Synopses & Reviews
In the twentieth century, the avant-garde movements promoted abstraction and formal experimentation in the visual arts, often dispensing with the human form altogether. Yet many artists of Jewish descent resisted this trend and continued to depict the human figure with sympathy and understanding. Few of them portrayed overtly Jewish themes, butGÇöas Eliane Strosberg argues in this thought-provoking volumeGÇötheir persistent devotion to the human figure was itself a reflection of their Jewishness. Though their individual styles were diverse, they all used the human figure as a means of communicating, in secular terms, aspects of their Jewish intellectual heritage, such as their humanistic values, passion for social justice, and opposition to the nihilism that underlay so much of modern culture. For this reason, their work may be said to constitute an ethical, if not an aesthetic, art movement, which Strosberg aptly dubs GÇ£Human Expressionism.GÇ¥Strosberg begins her highly readable text with an overview of Jewish tradition that illuminates the mindset of many Jewish artists. She also provides a concise history of Jewish art from Genesis to the Enlightenment, in which she demonstrates that figurative art has actually had a place in Judaism for thousands of years, despite the Second CommandmentGÇÖs prohibition of graven images. However, Strosberg devotes the greater part of her study to a comparative analysis of those artists who fall under the rubric of Human Expressionism. Though her scope is impressively broad, ranging from Camille Pissarro to George Segal, she pays particular attention to the immigrant painters of the +ëcole de Paris, like Soutine and Modigliani; the American social realists, like Ben Shahn and Raphael Soyer; and the masters of the postwar School of London, like Lucian Freud and R. B. Kitaj.Illustrated with more than one hundred full-color reproductions of works by the artists under discussion, The Human Figure and Jewish Culture is an essential addition to any library of art history or Judaica.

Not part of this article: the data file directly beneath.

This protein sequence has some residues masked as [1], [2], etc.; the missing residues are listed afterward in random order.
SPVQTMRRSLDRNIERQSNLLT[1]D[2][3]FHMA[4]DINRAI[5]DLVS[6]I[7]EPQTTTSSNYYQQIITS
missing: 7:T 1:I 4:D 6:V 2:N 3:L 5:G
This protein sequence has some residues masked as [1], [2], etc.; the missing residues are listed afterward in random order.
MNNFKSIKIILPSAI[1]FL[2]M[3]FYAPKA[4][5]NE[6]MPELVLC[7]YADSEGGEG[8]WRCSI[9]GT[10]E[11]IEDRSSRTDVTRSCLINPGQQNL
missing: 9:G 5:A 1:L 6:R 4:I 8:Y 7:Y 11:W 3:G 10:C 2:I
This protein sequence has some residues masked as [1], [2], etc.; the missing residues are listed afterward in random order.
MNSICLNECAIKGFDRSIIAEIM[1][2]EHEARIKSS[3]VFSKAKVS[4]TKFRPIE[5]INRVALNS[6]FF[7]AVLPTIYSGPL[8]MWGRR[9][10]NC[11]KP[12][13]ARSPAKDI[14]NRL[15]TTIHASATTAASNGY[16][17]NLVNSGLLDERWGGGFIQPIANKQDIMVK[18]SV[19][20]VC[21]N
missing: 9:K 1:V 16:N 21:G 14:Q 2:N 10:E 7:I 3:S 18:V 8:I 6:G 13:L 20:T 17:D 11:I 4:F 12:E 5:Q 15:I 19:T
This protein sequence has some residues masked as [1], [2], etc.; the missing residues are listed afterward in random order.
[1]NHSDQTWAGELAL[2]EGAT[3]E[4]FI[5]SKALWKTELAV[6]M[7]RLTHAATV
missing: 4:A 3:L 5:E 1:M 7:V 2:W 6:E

About the Author
Eliane Strosberg, who holds an M.D. and a Ph.D. from the Université Libre de Bruxelles, enjoyed a successful career as an international management consultant. She has also worked in the research laboratory of the Boston Museum of Fine Arts and was cofounder of the cultural organization Rencontres Art et Science. Her book Art and Science
(Abbeville), produced in cooperation with UNESCO, was translated into several languages.
Julia Weiner, a curator and art critic based in London, has served as head of education at the Courtauld Institute and as a consultant to the Victoria and Albert Museum.
Table of Contents
Foreword by Julia Weiner
1. The Jewish Experience
2. The Human Figure Before the Enlightenment
3. Human Expressionism in the Early Twentieth Century
4. The Human Figure after the Holocaust
Artist Biographies and Bibliographies
Maps of the Pale of Settlement